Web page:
Sinatra: Well, that's like apple pie and mom - how can you disagree? Despite the general and unanimous assumption that both powers - Russia and the United States - already have more nuclear weapons than it would take to vaporize the entire planet, both powers continue to build, improve and increase their fearsome arsenals. For the first time in history, man has developed the means to wipe out all life in a single shattering moment. But the question is not so much whether disarmament is desirable or whether it can be achieved at all, but whether - if we could achieve it - we would be better or perhaps even worse off.

Playboy: Are you suggesting that disarmament could be detrimental to peace?

Sinatra: Yes, in a certain, very delicate sense. You see, I'm a realist, or at least I think I am. Just as I believe that religion doesn't always work, I believe that disarmament is perhaps completely beyond people's ability to live with. Let's forget for a moment the complex problems we might have in moving from a cold war to a peace economy. Let us examine disarmament in terms of the political, social and philosophical conditioning of human beings. Let us assume that the UN somehow succeeds in achieving a disarmament program acceptable to all nations. But let us also imagine the nagging doubts, mistrust and nerve-wracking tensions that must inevitably begin to fill the void: the fear that the other side - or perhaps a third power - is secretly rearming or still has some bombs with which to surprise and defeat the other side. But I firmly believe that nuclear war is absolutely impossible. I don't believe that anyone in the world wants a nuclear war - not even the Russians. They and we and the nth countries - as nuclear strategists refer to future nuclear powers - are faced with the incontrovertible certainty that any nuclear strike will be fatally punished. I cannot believe for a moment that there is the idiot in any nation who will press the first button - not even accidentally.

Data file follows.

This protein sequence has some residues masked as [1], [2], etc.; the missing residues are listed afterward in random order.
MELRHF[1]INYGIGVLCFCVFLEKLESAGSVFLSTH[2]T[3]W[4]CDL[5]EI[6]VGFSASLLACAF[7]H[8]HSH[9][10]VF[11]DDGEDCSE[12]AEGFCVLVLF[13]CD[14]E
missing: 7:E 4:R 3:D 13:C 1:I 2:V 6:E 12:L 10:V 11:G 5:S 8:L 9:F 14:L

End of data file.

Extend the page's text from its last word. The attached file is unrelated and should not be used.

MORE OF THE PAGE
Playboy: You see no possibility of a world war or effective disarmament?

Sinatra: I am not an industrialist or an economist: I know I am way out of my depth even trying to comprehend the complexity of converting a country's production from war to peace. But if everyone involved in the production of tools of destruction were willing to accept both sanity and a reasonable profit, then I think a psychological shift might be possible. And if this were to happen, I believe that the deep-seated terror in most people's hearts due to the constant threat of total destruction would disappear. The result would be a more positive, less greedy, less selfish and more loving attitude towards survival. This much I can tell you from personal experience and observation: hate does not solve problems. It only creates them.

Playboy: So do you think the nuclear tests should continue?

Sinatra: Absolutely not. I think they have to stop, and I think they will stop - because they have to stop. The name-calling at the UN and the finger-pointing at the peace conferences is just diplomatic nonsense. Both sides have to live on this planet, and the leaders of all countries know that their children and grandchildren have to live here too. I suspect that if the strontium-90 levels in the atmosphere become really dangerous, the scientists on both sides will get the politicians to stop the tests for good - probably at exactly the same time and without any urging from the other side.